My name is Ardis and I am an avid reader and budding writer. I want to share my love of books with others. I work with kids and am interested in finding and creating books that will ignite the reader in everyone. Contact me at: ardis.atkins@gmail.com

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Tuesday, May 30, 2017

ARC Review: Words In Deep Blue by Cath Crowley

Please Note:  I received an advanced reader's copy of this book from Penguin Random House's First In Line program in exchange for an honest review.  This did not influence the opinion of my review in any way.

Synopsis (From Goodreads):
Years ago, Rachel had a crush on Henry Jones. The day before she moved away, she tucked a love letter into his favorite book in his family’s bookshop. She waited. But Henry never came.

Now Rachel has returned to the city—and to the bookshop—to work alongside the boy she’d rather not see, if at all possible, for the rest of her life. But Rachel needs the distraction. Her brother drowned months ago, and she can’t feel anything anymore.

As Henry and Rachel work side by side—surrounded by books, watching love stories unfold, exchanging letters between the pages—they find hope in each other. Because life may be uncontrollable, even unbearable sometimes. But it’s possible that words, and love, and second chances are enough.

One of the happy daydreams I have is winning the lottery and having a bookshop of my very own.  It would have a combination of new and used books, and be a place where people could sit for hours, reading and having daydreams of their own.  There would be comfy couches and reading nooks, and people would gather there to talk about books.

Words In Deep Blue, by Cath Crowley, has just such a bookshop in the story.   I love novels about people with a deep love of reading and this book was filled with characters talking about books.  It was beautifully written, and now my head is filled with books I need to find, read, and treasure.

What I Liked:
The story takes place in small town in Australia.  It's the kind of town where main character Henry is sure to see all the teens he just graduated with.  He is happiest at his family's second-hand bookshop, Howling Books.  This is the kind of bookshop where people sit and read (or sleep), and stay to play scrabble, or meet with their book club.  There is even a special library where favorite books are kept and people can write in the margins, underline their favorite passages, and leave notes for others.  Many of the characters in this books communicate with each other in this charming way.

I also liked the descriptions of the club scene where the teens hang out.  I was a little confused, at first, that everyone was getting into clubs and drinking when they had only just graduated from high school.  But the drinking age in Australia must be eighteen (not twenty-one as it is in the U.S.).  But I can see that after school is over, going to clubs is one of the only ways to see one's friends.

Rachel and Henry were best friends until she moved away three years ago.  I love how well read all the characters are (believable, considering Henry's family), and how they talk with each other through books and poetry.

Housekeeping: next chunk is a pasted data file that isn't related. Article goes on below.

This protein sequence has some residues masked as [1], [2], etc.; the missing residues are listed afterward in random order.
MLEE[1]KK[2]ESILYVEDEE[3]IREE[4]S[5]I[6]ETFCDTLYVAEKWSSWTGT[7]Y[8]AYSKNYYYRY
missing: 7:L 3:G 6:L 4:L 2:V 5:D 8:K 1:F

I also like Henry's father and mother.  They are divorced and I thought were presented in a very realistic manner.  Sometimes they could get along with each other, but sometimes they fought, too.  I appreciate that they aren't missing in action.  While they are not the main focus of the book, they are present enough to remind you that Henry's family is important to him.

I also liked that Henry has other good female friends other than Rachel.  Sometimes I get a little tired of the "best friends who actually are in love with each other" trope.  But having Henry have other close female friends helps make the situation more plausible.  

Each secondary character is fully developed with issues of their own.  This helps create that wonderful small town feeling that is present in this book.

In the introduction to this advanced reader's copy, the editor says the reader will want to underline words and highlight sections.  I really did find myself doing just that.  There were also several books mentioned in the story that I now must read!  The meanings in books, and what books mean to us, are vital aspects of this novel.

Letters between characters:
One of lovely parts of the book is how many of the characters interact with each other through writing letters and leaving them to be found in books.  This was so wonderful that I want to start leaving letters to my husband and see how long it takes him to find them!  This is such a smart way to show another aspect of the characters.  By showing how they write, it gives us a deeper glimpse into each personality.

What I Was Mixed About:
As I said, there are so many YA books where two characters are best friends but secretly love each other, that when I first saw this, I was weary.  I was also skeptical about one of the characters having a dead sibling.  But as the book progressed, I was pleasantly surprised by how fresh the author made these situations.  Each of these devices serves a purpose in this book.





Release Date:  June 6th, 2017

Genre:  YA fiction

Source:  Penguin Random House's First In Line Program

Format:  Paperback book

Recommendation:  With the adorable bookshop, well-developed secondary characters, and deftly crafted story, this book will make you want find a quiet corner to write a love letter and hide it in your favorite novel.

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1 comment :

  1. I'm glad you enjoyed this! I've been looking forward to reading it - I'm in the mood for a cute bookshop read.


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